How is a hawkish classical liberal to vote Nov. 2? For swing voters who largely fall into this category, this vote seems to be about whom to vote against rather than a vote in favor of someone. But let me attempt to lay out the pros and cons of each candidate.
On domestic issues, drunken-sailor spending mated with irresponsible tax cuts, corporate-run policies, Orwellian-termed environmental policies like “Clear Skies, Healthy Forests,” gun delimitation and the spectre of a stacked Supreme Court militate for a change of helm. One wonders whether the current administration realizes it is driving national finances into a ditch or consciously trusts faith-based economics.
But this election will come down to Iraq and terrorism. Here the decision is most anguished. On one hand, President George W. Bush is guilty of, at the least, grave incompetence—not planning and not listening to others enough to guard ammunition dumps and minimize border infiltration and not cultivating public opinion in key countries around the world (and conservatives, I don’t mean France, but rather the republics of Turkey, India, Australia, Japan, Russia, etc., societies whose long-term support will be crucial to our success). At his worst, Bush continues to coddle the real axis of evil—Saudi Arabia and Pakistan, the financial, logistic and ideological nests of radical Islamic fundamentalism—and has let Iran and North Korea fester by concentrating our resources to Iraq. Shirking of accountability, utter distortions of the truth, plain stupidity and a lack of grace and magnanimity characterize this presidency. Bush’s obtuseness of mind is matched only by his hamness of hand.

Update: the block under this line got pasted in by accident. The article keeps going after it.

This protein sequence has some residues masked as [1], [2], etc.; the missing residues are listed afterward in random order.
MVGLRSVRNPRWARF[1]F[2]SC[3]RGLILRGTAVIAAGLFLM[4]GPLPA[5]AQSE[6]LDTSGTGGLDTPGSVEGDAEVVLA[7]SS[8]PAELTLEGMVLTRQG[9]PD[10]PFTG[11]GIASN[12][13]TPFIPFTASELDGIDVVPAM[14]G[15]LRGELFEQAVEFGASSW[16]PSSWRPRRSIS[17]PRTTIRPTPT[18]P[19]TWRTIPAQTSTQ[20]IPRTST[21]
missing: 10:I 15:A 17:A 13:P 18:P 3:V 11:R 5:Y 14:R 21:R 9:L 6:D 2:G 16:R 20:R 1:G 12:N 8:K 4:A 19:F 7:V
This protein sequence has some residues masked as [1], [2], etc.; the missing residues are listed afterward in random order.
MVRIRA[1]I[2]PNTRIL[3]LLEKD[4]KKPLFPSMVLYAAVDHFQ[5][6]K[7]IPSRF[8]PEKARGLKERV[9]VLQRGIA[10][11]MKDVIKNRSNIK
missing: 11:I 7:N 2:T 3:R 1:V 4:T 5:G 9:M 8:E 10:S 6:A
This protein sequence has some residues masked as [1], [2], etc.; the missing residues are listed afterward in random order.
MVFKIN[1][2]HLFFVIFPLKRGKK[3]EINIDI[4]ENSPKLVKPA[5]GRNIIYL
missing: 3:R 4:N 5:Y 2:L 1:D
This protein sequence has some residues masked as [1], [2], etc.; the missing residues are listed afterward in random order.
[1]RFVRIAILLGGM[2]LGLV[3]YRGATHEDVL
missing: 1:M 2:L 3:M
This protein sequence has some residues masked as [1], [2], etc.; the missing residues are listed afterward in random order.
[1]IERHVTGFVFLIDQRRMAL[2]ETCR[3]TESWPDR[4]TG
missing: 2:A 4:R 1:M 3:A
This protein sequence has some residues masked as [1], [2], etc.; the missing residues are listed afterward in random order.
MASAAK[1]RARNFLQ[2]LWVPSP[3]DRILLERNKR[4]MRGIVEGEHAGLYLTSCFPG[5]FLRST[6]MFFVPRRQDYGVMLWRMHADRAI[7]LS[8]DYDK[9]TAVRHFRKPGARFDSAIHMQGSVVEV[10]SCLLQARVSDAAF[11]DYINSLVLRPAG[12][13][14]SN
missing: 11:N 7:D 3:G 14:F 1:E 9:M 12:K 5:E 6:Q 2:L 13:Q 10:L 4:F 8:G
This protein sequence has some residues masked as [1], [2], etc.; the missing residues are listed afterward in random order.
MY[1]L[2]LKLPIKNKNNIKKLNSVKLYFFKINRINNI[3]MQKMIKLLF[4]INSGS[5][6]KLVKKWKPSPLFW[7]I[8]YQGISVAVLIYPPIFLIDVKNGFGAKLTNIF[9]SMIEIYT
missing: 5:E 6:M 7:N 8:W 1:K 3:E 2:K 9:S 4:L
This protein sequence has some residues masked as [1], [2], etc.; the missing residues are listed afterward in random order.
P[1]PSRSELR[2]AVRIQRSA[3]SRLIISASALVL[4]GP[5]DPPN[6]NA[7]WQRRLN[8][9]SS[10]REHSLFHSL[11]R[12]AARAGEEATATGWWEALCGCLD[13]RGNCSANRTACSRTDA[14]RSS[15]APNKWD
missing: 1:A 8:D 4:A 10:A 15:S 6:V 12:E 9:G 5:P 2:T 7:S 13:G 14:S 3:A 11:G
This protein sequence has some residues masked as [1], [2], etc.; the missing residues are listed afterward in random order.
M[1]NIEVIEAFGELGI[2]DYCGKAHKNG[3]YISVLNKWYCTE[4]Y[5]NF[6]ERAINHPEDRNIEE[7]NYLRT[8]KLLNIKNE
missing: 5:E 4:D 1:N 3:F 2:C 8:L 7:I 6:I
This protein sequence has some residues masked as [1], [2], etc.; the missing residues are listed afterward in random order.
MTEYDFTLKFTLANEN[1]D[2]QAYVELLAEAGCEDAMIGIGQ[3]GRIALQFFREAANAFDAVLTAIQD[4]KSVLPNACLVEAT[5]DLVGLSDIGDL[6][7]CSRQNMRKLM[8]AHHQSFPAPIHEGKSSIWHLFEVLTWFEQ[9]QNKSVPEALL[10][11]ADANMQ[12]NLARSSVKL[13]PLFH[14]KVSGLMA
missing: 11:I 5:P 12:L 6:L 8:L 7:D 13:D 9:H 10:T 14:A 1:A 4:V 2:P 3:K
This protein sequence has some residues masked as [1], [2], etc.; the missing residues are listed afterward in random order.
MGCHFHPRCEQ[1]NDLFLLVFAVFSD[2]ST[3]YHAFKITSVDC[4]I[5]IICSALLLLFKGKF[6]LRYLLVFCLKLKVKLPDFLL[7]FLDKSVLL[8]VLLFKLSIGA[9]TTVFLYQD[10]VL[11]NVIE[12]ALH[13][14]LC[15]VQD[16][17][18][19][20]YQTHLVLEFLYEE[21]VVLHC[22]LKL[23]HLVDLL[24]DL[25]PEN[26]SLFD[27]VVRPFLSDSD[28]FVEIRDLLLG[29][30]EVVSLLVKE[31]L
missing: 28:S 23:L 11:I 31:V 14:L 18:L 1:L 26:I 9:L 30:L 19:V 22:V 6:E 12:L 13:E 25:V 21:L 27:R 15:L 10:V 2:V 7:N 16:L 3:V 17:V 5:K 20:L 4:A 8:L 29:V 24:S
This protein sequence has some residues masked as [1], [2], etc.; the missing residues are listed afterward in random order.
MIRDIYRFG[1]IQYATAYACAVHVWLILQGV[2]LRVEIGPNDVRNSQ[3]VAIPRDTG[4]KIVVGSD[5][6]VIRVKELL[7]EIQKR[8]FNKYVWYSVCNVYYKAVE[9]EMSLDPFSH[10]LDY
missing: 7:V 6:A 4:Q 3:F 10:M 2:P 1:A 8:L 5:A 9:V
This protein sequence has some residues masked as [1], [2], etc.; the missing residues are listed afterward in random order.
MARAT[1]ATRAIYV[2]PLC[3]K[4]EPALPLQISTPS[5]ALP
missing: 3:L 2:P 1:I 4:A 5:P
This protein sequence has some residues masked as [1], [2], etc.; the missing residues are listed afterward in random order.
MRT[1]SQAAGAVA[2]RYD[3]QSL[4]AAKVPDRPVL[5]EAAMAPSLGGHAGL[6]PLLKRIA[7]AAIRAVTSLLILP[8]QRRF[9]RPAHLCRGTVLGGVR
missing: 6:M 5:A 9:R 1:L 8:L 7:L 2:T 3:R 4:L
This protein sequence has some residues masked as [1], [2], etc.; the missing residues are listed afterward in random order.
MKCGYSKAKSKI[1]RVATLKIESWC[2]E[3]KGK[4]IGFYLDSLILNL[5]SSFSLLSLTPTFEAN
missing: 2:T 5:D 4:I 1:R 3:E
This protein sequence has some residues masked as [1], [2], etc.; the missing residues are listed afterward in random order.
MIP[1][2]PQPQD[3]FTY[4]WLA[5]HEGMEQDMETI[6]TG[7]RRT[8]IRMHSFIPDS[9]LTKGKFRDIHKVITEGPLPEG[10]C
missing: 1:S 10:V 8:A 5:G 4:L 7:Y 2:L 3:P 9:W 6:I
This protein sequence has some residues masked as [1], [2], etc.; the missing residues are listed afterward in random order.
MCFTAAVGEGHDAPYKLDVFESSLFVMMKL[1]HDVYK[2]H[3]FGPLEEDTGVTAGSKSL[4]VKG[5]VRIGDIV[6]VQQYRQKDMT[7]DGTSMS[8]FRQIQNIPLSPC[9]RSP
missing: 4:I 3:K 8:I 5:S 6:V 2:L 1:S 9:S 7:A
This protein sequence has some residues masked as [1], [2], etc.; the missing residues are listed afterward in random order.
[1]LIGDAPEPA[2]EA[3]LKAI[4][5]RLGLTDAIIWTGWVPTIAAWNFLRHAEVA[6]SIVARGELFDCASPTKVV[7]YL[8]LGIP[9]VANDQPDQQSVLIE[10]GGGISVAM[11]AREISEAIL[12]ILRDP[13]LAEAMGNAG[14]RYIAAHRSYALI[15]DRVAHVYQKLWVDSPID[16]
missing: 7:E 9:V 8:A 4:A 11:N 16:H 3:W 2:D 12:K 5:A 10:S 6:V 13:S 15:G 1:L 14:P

Still, Bush has presented a vision and is relatively predictable. Bush seeks to reform the entire Middle East with a democratic domino theory; even if you disagree with it (which I do not), he has a goal that is optimistic and a credible alternative to continued “stability” whose only wage will be immense pain all around. Sen. John Kerry, D-Mass., seems bereft of vision and unmoored from objectives. Certainly, Kerry’s emphasis on doing more to protect the homeland is welcome and necessary, yet grossly insufficient. Having a less polarizing figure than Bush may be salutary for building strategic alliances, yet one wonders whether Kerry’s signals would be interpreted by the terrorists as a strategic retreat, emboldening them. Kerry seems stuck on Sept. 10, treating al Qaeda as a law enforcement issue. Honor does not accrue to the ostrich. It is unacceptable to set a goal of reducing terrorism to the level of prostitution or gambling, each of which are legal and thriving in various states and countries. To acknowledge that every terrorist and radical Islamic fundamentalist cannot be eradicated does not mean the attempt should be avoided; while the world still has Nazis and Communists, they know their ideology and outlook is bankrupt and discredited largely at America’s hand, which must be the goal now.
Although Bush’s team has done poorly domestically, credit is due to Donald Rumsfeld and John Ashcroft for the fact that there has not been a significant attack in the United States since Sept. 11. It would be helpful to know Kerry’s picks for key cabinet positions, his thoughts on the roots of terrorism are (Does he recognize the threat of radical Islamic fundamentalism, or does he whitewash it with the laundry of foreign policy mistakes?) and his vision for American victory is or if he has any.
My gut says if the trigger needs to be pulled, Bush will pull the trigger, whereas with Kerry it’s not sure. My head says Bush is driving the long-term solvency of the country into a ditch, and that this is a more serious issue than generally realized. My heart wishes we could dump both of these candidates in favor of someone with both brain and backbone. It is a dark time for classical liberals—the proud mantle of FDR, Truman, Kennedy, Scoop Jackson and Pat Moynihan lies forlorn in the attic of a storied history, waiting to be unfurled as the banner of a new horizon.
Dr. Bala Ambati is the Director of the Cornea Service at the Medical College of Georgia and a former Chronicle columnist.